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Interest Rate Risk Interest rate changes have significant effects on many financial firms net income, asset value, liability value and equity value (net difference between assets and liabilities). Three Traditional Ways to Measure Interest Rate Risk 1. Repricing Gap - focuses on net interest income changes. 2. Maturity Gap - focuses on equity value changes - ignores cash flow timing. 3. Duration Gap - focuses on equity value including cash flow timing. Duration Gap is the most complete and precise measure.

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Repricing Gap The repricing gap is the dollar value of the difference between the book values of assets and liabilities with a certain range of maturity (called a bucket). Steps to Calculate the Repricing Gap and Cumulative Gap 1. List the firms assets and liabilities by bucket. 2. Repricing Gap = (assets - liabilities) by bucket. 3. Cumulative Gap = sum of Repricing Gaps. The effect of interest rate changes on a firms net income is NII = (Gap) R where NII is the annualized change in net interest income and R is the annual interest rate change.

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Repricing Gap Example Time PeriodAssets LiabilitiesGapCm. Gap 1 day day - 3 months months months years Over 5 years Note: Demand deposits are excluded from liabilities because the interest rates paid (zero) do not change. Question: If interest rates rise by 1 percentage point today, over the next three months, what is the approximate annualized change in net interest income? NII = (-20 million) (.01) = -200,000.

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Weaknesses of Repricing Gap 1. It ignores market value changes of assets and liabilities. 2. Aggregation of assets and liabilities can be misleading when their distributions within a bucket differ. 3. Runoff problems - some assets or liabilities may mature partially or completely before the stated maturity date - e.g., 30 year mortgages seldom last 30 years. 4. Runoffs may be sensitive to interest rate changes. 5. Ignores the effect of off-balance-sheet items. See SLM Holdings 10Q (3/2000) Edgar filing for example.

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Example: Chap 8 - Prob. 9 Consider the following balance sheet. Cash10Overnight Repos170 1 mon, 7.05% Tbill757-yr 8.55% Sub. Deb mon, 7.25% Tbill75 2-yr, 7.5% Tnote50 8-yr, 8.96% Tnote100 5-yr, 8.2%, muni25 (reset - 6 months)Equity 15 Total Assets335Total Liab. + Equity335 a. 30 day repricing gap = = day repricing gap = ( ) = yr repricing gap = ( ) = 55

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b. 30 day impact of a.5% rise or a.75% drop in all rates. NII = (-95 million) (.005) = -475,000. NII = (-95 million) (-.0075) = 712,500 c. Assume one-year runoffs of $10 million for 2-yr Tnote and $20 million for 8-year Tnote. 1-yr repricing gap = ( ) = 35 d. Redo part b. NII = (35 million) (.005) = 175,000. NII = (35 million) (-.0075) = -262,500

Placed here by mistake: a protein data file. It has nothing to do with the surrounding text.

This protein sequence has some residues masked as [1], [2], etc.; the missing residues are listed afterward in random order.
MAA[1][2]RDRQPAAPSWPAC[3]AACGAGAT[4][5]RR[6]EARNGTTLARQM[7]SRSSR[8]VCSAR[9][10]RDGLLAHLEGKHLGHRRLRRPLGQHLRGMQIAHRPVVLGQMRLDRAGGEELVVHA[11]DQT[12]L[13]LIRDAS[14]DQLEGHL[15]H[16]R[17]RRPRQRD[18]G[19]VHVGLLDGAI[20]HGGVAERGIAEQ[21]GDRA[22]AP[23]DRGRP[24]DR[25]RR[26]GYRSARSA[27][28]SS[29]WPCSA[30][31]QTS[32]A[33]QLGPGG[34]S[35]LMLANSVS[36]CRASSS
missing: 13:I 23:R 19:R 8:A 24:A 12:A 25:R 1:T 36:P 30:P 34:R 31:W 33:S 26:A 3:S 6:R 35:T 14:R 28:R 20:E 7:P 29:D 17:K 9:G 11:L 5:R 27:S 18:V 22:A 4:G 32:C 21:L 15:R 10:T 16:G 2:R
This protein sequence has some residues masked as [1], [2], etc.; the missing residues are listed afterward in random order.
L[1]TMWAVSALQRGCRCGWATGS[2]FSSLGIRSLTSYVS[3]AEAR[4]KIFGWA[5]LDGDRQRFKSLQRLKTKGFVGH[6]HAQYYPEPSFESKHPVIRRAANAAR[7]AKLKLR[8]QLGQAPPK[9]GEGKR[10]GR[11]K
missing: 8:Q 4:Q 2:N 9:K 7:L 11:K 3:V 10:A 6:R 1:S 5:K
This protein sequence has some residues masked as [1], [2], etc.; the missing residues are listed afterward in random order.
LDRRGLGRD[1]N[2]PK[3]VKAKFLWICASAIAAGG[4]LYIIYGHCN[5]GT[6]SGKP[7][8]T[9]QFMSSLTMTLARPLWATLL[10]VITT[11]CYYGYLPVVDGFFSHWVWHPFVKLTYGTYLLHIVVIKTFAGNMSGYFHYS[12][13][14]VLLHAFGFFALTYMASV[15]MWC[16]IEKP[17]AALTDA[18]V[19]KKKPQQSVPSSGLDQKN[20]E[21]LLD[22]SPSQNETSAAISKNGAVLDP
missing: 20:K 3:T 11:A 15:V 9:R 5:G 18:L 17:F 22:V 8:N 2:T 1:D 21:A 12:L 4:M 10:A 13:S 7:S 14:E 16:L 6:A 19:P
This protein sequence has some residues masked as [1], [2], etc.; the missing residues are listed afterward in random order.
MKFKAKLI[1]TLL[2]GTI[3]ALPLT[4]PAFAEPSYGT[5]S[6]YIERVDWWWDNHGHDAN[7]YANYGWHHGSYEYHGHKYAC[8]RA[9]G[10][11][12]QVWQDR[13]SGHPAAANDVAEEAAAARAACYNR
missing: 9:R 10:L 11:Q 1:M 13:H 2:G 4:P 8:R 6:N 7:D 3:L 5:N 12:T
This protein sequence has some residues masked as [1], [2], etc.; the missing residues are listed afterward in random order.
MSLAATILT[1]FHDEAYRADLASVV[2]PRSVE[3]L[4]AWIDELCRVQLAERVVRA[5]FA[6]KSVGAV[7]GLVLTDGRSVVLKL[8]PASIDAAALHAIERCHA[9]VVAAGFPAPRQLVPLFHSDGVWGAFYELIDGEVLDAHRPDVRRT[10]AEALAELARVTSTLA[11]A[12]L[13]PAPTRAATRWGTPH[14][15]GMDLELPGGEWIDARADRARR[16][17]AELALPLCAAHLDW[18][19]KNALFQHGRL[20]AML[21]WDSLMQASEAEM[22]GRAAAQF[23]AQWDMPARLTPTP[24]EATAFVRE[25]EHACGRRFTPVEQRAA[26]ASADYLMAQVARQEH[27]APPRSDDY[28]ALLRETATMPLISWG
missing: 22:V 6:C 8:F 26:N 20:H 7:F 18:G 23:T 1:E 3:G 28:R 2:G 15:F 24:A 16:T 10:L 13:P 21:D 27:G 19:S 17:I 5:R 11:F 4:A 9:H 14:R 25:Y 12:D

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Maturity Gap Model The Maturity Gap measures the difference between a firms weighted average asset maturity (M A ) and weighted average liability maturity (M L ). Maturity Gap = (M A - M L ) M A = W A1 M A1 + W A2 M A2 + W A3 M A3 + … + W An M An M L = W L1 M L1 + W L2 M L2 + W L3 M L3 + … + W Ln M Ln W Ai = (market value of asset i)/(market value of total assets). W Li = (market value of liability j)/(market value of total liab.) M Ai is the maturity of asset i. M Li is the maturity of liability j.

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Maturity Gap and the Effect of Interest Rates on Equity Value When (M A - M L ) > 0 then an increase (decrease) in interest rates is expected to decrease (increase) a financial firms equity. When (M A - M L ) < 0 then an increase (decrease) in interest rates is expected to increase (decrease) a financial firms equity. Equity = Assets - Liabilities or in change form, Equity = Assets - Liabilities Equity, Assets and Liabilities are measured in market value.

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Example: Ch Bond Instead of Mortgage County Bank has the following Balance sheet: Cash$20Demand Deposits$ yr, 10% Loan1605-yr, 6% CD Balloon yr, 8% Bond30020-yr, 7% Debenture 120 Equity 50 Total Assets480Total Liab. And Eq. 480 a. What is the Maturity Gap? M A = [0(20) + 15(160) + 30(300)]/480 = M L = [0(100) + 5(210) + 20(120)]/480 = 8.02 MGAP = = years

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b. What is the gap if all interest rates rise by 1%? Loan Value = 16[PVA 15,.11 ] + 160[PV 15,.11 ] = Bond Value = 24 [PVA 30,.09 ] + 300[PV 30,.09 ] = M A = [0(20) + 15(148.49) + 30(269.08)]/437.6 = CD Value = 12.6[PVA 5,.07 ] + 210[PV 5,.07 ] = Debenture Value = 8.4[PVA 20,.08 ] + 120[PV 20,.08 ] = M L = [0(100) + 5(201.39) + 20(108.22)]/ = 7.99 MGAP = = c. Market Value of Equity falls by 22 to 28 ( ). d. If rates rose 2%, equity would be about 6 - barely solvent.

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Duration Gap Model Duration is a better measure of asset or liability interest rate risk than maturity. The duration formula is = time weight x (discount cash flows)/(Bond Price) D = duration CF t = cash flow in time period t Y = yield to maturity (interest rate) per period T = maturity in periods - usually semi-annual

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A Shorter Way to Calculate a Coupon Bond's Duration where T is the number of payments - for a thirty year bond with semi-annual coupons T = 60 c is the coupon rate per period - for a 12% coupon paid semi-annually, c =.06. Y is the yield to maturity per period - for a 9% yield with semi-annual coupons Y =.045